Hypothesis: Arachnoid granulations (AG) are more prevalent along the middle fossa surface of the temporal bone, where they produce larger bony defects than those occurring on the posterior surface.
Background: Dural and bony defects formed by AGs are proposed to lead to spontaneous meningoencephaloceles and cerebrospinal fluid otorrhea. They most commonly occur at the tegmen and in individuals older than 40 years.
Methods: Vertically sectioned temporal bones were evaluated using light microscopy to determine AG histology, distribution, and morphometry and to determine the prevalence of AG penetration in the donor population.
Results: AGs were observed to penetrate the dura mater and make direct contact with cortical surfaces in 12.7% of donors in the Johns Hopkins Temporal Bone Collection. AGs occurred at middle fossa sites 13% more frequently than at posterior fossa sites. At middle fossa sites AGs produced significantly larger bony openings and were more likely to be associated with herniating brain tissue. Donors with AGs were significantly older, and all were in the late 30s or older.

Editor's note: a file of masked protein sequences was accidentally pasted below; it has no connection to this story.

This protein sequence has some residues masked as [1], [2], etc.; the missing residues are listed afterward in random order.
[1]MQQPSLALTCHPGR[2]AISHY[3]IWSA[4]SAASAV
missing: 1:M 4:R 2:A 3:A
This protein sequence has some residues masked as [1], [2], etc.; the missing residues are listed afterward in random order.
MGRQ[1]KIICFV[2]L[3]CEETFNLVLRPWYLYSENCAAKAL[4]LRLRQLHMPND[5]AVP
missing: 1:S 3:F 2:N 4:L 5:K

Conclusion: Erosion of the temporal bone by AGs is not a rare occurrence in the population and becomes increasingly prevalent with age. It is estimated that 14 in 1,000 donors were at greatest risk of eventual cerebrospinal fluid leakage at the tegmen. The age and anatomic distribution described in this study strengthens the notion that AG penetration plays a role in the pathophysiology of spontaneous cerebrospinal fluid leaks and meningoencephaloceles of the temporal bone.